With the help of Esca’s granddaughters, I believe I have come up with a satisfactory explanation for Esca’s obsession and how it plays out in his meeting with Ranee Brooke.
As mentioned, Esca’s dealings with the Brooke family didn’t go well. They had thoroughly washed their hands of him; they still do. Esca’s existence is not mentioned on their Foundation’s website.
Neverthless, Esca has been vindicated somewhat. Although he never returned to Sarawak, two of his daughters did. They were received with enthusiasm. His Canadian descendants are now proudly sharing information about him on Facebook. Ten of them came to a reading of Canadian Rajah in Port Hope and more are planning to come to the February 2019 production in Toronto.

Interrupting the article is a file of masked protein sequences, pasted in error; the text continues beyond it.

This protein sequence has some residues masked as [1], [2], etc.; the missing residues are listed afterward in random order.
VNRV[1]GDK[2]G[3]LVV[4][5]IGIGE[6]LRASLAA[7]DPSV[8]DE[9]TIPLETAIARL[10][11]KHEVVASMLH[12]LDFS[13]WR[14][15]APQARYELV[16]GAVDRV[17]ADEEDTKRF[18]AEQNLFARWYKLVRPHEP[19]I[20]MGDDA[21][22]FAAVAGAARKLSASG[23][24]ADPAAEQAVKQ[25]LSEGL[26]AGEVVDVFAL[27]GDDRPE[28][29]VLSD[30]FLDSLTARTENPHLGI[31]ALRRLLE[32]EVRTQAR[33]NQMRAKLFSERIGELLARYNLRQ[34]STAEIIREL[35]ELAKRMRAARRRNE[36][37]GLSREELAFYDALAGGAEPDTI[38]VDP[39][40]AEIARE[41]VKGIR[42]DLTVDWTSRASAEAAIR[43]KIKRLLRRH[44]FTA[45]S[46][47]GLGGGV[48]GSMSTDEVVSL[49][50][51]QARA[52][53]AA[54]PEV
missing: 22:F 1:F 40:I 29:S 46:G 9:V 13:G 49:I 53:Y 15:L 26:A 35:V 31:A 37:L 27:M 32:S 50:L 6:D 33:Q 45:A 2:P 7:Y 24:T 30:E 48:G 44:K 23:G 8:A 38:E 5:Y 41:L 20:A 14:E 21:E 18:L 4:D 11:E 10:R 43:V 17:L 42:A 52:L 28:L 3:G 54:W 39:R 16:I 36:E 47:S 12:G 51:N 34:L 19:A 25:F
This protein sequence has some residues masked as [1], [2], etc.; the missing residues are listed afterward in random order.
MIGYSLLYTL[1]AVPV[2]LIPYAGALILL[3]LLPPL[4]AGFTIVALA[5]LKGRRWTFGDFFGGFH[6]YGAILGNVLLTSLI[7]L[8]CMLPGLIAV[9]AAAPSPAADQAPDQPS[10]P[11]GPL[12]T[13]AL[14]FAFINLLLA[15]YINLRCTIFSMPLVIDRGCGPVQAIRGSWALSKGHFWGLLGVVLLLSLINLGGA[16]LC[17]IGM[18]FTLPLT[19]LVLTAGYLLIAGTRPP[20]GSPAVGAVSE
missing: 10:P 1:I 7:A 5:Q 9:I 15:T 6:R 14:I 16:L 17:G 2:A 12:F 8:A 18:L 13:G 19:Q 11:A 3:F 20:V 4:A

We are all struggling to make sense of this world. I have spent a long time trying to make sense of just one life. Esca Brooke began, for me, as an intriguing figure in a newspaper review. That has deepened into a determination that the erased life of Esca Brooke might find its way to its proper place in both his adopted country, and that of his birth.
Canadian Rajah by Dave Carley opens at Campbell House Museum in Toronto on January 29. It runs to February 17. For more information or tickets, go to http://www.canadianrajah.com.